top of page


There is a singular tree gracing my front yard called a Crepe Myrtle. In the summer it blooms with amazing pink flowers. Unfortunately, these flowers often bloom unevenly, one side full of color, the other side looking sad and empty. Eventually the sad side catches up and the entire tree is peppered with beautiful clusters of these incredible flowers.

Unfortunately, no sooner does it flaunt its colorful hues, the flowers fall and I’m left once again with a normal looking tree. Some Crepe Myrtle’s in the neighborhood are still vibrant, while my tree looks bland and mistreated. I must admit, sometimes I look enviously at the other trees and their long lasting bloom and wish I had them in my yard. I’m happy these neighbors have a great tree, I just wish my tree was too.

My friend Phil was a Crepe Myrtle. He bloomed personally, spiritually, and relationally later in life, and from the outside it may look like he was maturing unevenly, finding undeniable victory one moment and debilitating defeat the next. But the good eventually caught up and Phil found completeness and healing while dosing out a heavy helping of forgiveness. He finally understood his value in Father God. It was so freeing for him. He bloomed, was full of joy, and we celebrated. We frequently shared screenshots of the books we were reading and the revelations we received.

Much like my Crepe Myrtle, it didn’t last long enough. At least not for me, not for us who are still here. Sure, I could look enviously, perhaps jealously, at those who have battled with sickness and were healed, much like I look at my neighbor’s Crepe Myrtle, but that would be unfair to them and to the mercy of Father God.

What will I remember about Phil? He had a certain look when you when you outwitted him. He was always quick with a comeback, so to catch him speechless was priceless. I’ll remember that look. He loved joking with people, and he seemed to have inside jokes with everyone he knew.

I’ll remember how much he loved a good meal. He made the best smoked bacon. One Sunday after church he insisted on buying the most amazing steaks and cooking them for us, complete with sides. He was so generous.

He was a BBQ Connoisseur, perhaps a bit of a BBQ snob. When he first visited us in Charleston I hadn’t yet found a good BBQ joint. I made the mistake of taking him to a bad one, and he reminded me of it frequently. The second time he visited we had Lewis’ BBQ and he finally forgave me.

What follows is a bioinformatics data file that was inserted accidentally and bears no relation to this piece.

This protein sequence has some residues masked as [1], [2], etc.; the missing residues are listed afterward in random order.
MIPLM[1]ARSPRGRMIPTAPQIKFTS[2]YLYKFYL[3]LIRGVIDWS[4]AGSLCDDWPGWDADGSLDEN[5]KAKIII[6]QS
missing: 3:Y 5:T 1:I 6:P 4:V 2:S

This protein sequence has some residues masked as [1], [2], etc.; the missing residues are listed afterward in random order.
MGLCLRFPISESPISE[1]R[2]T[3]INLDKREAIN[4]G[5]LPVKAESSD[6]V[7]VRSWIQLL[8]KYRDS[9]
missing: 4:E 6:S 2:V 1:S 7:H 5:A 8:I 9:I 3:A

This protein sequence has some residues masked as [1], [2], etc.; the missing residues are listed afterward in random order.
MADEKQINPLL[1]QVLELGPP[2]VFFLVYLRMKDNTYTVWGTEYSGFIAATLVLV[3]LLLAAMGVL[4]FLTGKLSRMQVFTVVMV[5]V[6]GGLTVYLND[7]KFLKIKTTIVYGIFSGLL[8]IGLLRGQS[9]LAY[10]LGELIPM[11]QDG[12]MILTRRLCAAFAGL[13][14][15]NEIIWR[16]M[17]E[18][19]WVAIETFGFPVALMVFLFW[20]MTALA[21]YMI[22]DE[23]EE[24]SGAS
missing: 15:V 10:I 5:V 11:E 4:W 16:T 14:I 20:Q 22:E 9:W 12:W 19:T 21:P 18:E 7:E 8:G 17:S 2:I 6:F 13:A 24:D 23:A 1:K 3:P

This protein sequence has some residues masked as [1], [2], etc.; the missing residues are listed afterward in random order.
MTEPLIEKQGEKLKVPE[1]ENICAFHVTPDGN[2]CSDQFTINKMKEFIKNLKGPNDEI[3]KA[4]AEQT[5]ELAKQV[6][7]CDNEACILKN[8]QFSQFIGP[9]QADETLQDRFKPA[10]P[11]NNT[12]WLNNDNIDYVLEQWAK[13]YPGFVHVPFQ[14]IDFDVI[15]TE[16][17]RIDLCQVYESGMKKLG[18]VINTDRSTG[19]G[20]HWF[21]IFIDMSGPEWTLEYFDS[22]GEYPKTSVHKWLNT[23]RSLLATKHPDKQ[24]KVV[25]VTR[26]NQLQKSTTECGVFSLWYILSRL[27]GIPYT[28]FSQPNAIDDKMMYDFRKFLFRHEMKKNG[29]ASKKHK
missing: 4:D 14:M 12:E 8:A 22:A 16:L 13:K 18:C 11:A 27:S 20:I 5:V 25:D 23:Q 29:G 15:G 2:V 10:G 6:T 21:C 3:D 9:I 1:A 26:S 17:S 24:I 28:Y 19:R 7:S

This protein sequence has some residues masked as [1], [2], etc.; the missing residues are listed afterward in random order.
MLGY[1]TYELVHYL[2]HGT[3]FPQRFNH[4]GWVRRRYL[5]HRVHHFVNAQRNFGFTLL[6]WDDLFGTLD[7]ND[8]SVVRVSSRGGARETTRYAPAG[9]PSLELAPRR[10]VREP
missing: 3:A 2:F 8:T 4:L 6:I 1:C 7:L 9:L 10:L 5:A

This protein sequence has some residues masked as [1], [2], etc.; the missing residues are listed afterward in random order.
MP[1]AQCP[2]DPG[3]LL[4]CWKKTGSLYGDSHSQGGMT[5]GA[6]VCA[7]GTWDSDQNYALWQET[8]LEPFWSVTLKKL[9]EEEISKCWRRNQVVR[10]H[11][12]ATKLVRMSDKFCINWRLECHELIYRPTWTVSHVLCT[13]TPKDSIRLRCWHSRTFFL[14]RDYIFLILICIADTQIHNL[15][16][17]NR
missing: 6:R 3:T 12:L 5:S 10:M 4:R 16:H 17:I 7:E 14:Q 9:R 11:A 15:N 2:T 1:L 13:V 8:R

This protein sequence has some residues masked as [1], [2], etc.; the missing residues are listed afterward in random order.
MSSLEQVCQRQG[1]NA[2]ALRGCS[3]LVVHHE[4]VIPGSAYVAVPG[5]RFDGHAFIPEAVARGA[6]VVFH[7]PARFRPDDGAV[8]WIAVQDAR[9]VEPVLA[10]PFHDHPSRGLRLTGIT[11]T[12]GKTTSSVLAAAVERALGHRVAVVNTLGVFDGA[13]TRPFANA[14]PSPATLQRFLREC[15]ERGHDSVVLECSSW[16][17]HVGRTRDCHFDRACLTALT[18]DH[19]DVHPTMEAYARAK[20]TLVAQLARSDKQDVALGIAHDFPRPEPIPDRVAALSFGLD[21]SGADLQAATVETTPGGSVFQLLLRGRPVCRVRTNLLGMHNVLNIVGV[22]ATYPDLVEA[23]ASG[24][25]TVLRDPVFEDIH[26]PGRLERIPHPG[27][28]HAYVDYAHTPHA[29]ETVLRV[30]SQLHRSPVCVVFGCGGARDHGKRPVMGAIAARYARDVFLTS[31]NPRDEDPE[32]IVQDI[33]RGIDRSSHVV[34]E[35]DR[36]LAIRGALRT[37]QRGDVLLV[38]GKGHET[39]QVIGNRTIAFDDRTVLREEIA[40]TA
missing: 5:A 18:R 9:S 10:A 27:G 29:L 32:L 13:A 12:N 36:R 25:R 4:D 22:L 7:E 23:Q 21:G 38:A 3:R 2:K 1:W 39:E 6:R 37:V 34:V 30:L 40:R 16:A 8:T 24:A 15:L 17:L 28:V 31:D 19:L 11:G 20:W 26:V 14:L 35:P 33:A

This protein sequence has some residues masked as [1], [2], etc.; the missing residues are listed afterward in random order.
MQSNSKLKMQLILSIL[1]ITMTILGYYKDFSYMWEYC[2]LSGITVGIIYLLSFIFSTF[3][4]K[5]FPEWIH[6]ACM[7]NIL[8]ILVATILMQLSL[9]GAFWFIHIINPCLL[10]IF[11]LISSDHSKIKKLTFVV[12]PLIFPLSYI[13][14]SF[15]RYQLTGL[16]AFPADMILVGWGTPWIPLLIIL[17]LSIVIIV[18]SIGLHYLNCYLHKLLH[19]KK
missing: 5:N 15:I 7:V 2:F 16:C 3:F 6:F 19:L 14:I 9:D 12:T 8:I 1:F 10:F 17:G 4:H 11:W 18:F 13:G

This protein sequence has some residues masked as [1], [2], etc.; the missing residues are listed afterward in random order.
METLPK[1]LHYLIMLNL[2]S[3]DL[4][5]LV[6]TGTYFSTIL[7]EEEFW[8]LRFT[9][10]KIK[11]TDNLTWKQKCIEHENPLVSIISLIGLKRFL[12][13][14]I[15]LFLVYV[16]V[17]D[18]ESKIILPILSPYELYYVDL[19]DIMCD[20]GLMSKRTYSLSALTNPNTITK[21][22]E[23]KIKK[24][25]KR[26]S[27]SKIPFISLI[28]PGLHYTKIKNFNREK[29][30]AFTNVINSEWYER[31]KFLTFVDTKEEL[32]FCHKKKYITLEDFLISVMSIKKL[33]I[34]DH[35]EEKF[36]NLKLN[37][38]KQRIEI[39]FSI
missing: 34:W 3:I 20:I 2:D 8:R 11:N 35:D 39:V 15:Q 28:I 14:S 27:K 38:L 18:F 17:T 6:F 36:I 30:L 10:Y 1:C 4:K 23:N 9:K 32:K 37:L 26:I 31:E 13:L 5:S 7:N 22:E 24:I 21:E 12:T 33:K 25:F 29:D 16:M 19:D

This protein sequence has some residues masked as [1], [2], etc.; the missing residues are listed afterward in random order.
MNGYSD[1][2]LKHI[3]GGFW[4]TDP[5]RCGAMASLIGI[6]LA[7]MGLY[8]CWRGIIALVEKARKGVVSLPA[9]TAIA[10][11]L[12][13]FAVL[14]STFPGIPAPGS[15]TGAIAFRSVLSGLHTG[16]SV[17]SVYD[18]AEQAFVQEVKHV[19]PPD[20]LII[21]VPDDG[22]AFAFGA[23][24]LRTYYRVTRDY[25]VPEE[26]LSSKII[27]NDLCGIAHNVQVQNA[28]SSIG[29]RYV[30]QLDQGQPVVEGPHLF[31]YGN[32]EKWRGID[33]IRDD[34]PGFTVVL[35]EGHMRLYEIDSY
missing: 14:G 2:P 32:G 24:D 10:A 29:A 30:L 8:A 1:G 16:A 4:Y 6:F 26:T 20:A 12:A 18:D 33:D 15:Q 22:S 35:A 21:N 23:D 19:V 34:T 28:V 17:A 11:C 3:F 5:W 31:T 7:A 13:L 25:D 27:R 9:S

He was so trustworthy. He had a key to my house and I had a key to his. He was ALWAYS welcome, because to us, he was family. He would clean his pool just so my wife could bring our daughter over to play in the water during a hot Tucson day.

When I left Tucson, he was the last person in the house with me, hauling away bags of trash, helping to clean up. He had just worked another 13 hour day, but he still came. Phil always showed up.

He made me laugh. A lot. I heckled him, mocking his fondness for Captain America. He would, in turn, insist on wearing Captain America shirts to my home and texting me Captain America memes. If my Baltimore Ravens were losing, I was guaranteed to get lampooned by Phil. From anyone else, I may get irritated, but never from Phil. Of course, all I had to do was mention the Cowboys…

Phil was a hard worker. He cared so much about doing things right. This can be a hard trait to come by.

We were in Orlando at the same time a few weeks ago. I texted him to connect, but he was working long hours, as usual, and we weren’t able to make it happen. I texted that I saw his doppelgänger. His response was so Phil. “I’m a snowflake,” he responded. “There is only one of me.” How true that statement was, and probably why this is so hard.

One interesting trait of a Crepe Myrtle is how it sheds its bark. It occurs after the tree has reached full maturity. Phil’s passing, despite hundreds of people praying, fasting, and interceding for healing, is not God’s failure. It’s His grace. It doesn’t tell me Phil was not worth saving, it tells me Phil had completed his journey and there was nothing left for him to do but hear those satisfying words, “Well done, good and faithful servant…Let’s celebrate together!”

Phil was rooted, he grew, he bloomed, and he has now shed his bark, finally at peace with Father God, who he had learned to love so well.

Two things are certain. I’ll miss my friend, and I’ll never look at my Crepe Myrtle the same again.

467 views0 comments

Recent Posts

See All


bottom of page